Tuesday, September 13, 2005

OBJECTIVITY: In Katrina's coverage, did we see reporter's feelings?

Society of Professional Journalists: "At last, reporters' feelings rising to the surface
Journalism seems to have recovered its reason for being. As in the weeks after 9/11, news organizations have plunged into the calamity in New Orleans, with reporters chronicling heartbreaking stories under harrowing conditions in a submerged city. Suddenly, there were no more absurdly hyped melodramas like those of Natalee Holloway or Terri Schiavo, just the all-too-real drama of death and destruction left behind by a monster hurricane. But there were striking flaws in the coverage as well. For the first three days, few journalists mentioned what the pictures made glaringly obvious: that most of the victims of the flooding were poor and black. And in those early days, when reporters were as overwhelmed as anyone by the disaster's magnitude, they seemed more intent on hopscotching from disaster scenes to news conferences than in challenging the tragically slow government response. Only when the looting, fires, hunger, illness and squalid conditions in places like the Superdome became overwhelming did the coverage turn sharply negative and the reporters' questions more aggressive: Where were the buses, the planes, the food, the police, the promised troops? Where was the planning for a catastrophe that news organizations had been warning about for years?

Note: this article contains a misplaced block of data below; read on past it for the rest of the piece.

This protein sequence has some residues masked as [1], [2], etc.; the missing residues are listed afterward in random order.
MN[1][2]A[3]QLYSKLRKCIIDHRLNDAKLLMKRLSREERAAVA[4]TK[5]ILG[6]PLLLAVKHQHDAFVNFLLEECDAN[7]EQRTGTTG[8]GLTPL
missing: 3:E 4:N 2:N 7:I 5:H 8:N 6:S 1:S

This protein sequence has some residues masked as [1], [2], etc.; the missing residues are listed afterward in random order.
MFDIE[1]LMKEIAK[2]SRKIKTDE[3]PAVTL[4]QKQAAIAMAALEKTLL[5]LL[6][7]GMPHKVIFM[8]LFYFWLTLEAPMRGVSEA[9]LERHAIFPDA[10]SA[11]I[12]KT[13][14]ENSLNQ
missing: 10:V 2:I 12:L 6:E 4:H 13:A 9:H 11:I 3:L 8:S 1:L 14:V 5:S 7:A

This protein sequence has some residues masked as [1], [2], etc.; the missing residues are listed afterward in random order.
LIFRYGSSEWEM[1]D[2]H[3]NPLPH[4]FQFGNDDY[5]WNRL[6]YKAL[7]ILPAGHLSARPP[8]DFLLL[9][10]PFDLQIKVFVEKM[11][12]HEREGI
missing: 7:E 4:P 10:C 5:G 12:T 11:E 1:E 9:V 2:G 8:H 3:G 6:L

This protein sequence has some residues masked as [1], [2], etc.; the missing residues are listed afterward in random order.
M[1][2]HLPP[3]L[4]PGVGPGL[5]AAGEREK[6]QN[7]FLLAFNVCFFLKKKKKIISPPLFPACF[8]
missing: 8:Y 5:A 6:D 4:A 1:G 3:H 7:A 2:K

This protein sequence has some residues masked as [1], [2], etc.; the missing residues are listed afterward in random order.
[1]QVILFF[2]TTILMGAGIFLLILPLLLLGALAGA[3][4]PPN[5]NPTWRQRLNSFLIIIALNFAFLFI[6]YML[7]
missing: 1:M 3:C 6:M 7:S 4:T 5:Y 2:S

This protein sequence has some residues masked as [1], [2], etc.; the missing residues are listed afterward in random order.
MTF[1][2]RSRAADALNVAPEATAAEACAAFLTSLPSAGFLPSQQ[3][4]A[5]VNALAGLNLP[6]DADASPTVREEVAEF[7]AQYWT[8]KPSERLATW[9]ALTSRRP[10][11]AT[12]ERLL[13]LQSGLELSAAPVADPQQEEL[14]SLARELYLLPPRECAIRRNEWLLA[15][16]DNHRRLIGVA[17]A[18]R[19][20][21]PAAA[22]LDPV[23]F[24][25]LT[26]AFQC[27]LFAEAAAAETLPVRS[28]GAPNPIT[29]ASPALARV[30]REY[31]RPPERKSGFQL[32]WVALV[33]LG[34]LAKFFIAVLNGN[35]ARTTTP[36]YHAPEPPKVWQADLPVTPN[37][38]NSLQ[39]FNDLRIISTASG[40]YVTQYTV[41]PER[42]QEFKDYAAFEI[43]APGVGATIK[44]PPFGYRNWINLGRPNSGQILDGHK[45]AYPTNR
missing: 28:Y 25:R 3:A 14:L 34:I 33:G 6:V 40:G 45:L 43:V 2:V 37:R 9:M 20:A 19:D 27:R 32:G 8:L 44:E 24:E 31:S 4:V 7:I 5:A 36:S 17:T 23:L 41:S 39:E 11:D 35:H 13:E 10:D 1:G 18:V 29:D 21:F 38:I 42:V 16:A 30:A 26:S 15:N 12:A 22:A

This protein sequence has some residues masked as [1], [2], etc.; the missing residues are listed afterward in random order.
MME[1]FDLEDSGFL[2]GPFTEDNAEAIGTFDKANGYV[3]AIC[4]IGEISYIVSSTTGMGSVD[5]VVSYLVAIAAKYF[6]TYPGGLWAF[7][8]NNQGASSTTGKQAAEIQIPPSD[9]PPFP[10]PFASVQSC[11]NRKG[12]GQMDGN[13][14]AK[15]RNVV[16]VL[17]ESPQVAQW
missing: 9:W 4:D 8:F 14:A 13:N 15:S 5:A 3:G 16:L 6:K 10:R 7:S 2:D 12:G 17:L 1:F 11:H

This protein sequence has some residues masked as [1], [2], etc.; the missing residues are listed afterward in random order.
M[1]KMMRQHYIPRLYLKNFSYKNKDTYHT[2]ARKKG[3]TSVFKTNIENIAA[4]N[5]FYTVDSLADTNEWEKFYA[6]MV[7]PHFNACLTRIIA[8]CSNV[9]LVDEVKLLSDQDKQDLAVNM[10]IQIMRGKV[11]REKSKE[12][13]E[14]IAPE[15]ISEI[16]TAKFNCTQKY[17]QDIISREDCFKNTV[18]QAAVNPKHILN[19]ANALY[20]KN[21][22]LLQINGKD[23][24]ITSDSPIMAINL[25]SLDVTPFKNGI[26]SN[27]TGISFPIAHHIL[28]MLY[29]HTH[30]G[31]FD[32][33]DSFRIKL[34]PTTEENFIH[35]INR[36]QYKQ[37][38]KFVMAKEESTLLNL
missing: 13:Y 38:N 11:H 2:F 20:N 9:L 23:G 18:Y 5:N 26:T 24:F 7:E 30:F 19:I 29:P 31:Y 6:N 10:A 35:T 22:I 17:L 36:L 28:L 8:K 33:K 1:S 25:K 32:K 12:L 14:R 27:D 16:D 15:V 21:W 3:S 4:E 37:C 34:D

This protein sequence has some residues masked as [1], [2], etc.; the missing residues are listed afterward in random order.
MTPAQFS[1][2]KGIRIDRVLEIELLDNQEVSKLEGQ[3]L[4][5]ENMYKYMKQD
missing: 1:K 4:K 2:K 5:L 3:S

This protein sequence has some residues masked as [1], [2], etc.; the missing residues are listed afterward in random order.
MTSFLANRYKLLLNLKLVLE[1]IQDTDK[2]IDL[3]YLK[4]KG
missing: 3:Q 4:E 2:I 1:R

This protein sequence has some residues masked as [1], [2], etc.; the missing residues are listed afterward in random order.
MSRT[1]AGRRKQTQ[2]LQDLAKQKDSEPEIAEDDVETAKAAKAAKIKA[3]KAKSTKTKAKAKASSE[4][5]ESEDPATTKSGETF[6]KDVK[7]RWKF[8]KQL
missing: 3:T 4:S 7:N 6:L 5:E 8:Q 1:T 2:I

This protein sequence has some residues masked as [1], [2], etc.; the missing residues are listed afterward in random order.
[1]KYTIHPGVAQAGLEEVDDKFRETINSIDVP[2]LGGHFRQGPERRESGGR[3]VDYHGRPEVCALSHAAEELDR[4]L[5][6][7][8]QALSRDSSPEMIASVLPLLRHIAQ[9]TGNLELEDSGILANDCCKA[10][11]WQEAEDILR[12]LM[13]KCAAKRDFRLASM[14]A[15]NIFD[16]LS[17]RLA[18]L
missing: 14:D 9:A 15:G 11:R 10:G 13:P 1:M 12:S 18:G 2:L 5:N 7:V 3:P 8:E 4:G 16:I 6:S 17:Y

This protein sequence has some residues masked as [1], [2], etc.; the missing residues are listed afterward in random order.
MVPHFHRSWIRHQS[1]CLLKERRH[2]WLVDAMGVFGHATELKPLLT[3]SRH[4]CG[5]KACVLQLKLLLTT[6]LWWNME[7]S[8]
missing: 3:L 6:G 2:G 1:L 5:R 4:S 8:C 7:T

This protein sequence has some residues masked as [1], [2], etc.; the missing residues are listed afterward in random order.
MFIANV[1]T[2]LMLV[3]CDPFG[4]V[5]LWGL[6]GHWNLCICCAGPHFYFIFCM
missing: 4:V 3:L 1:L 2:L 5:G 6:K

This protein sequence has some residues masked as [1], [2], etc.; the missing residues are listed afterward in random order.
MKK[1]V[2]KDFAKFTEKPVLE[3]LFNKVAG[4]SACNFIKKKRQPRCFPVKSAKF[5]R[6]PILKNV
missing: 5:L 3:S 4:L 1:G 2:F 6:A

Source: Howard Kurtz, The Washington Post"

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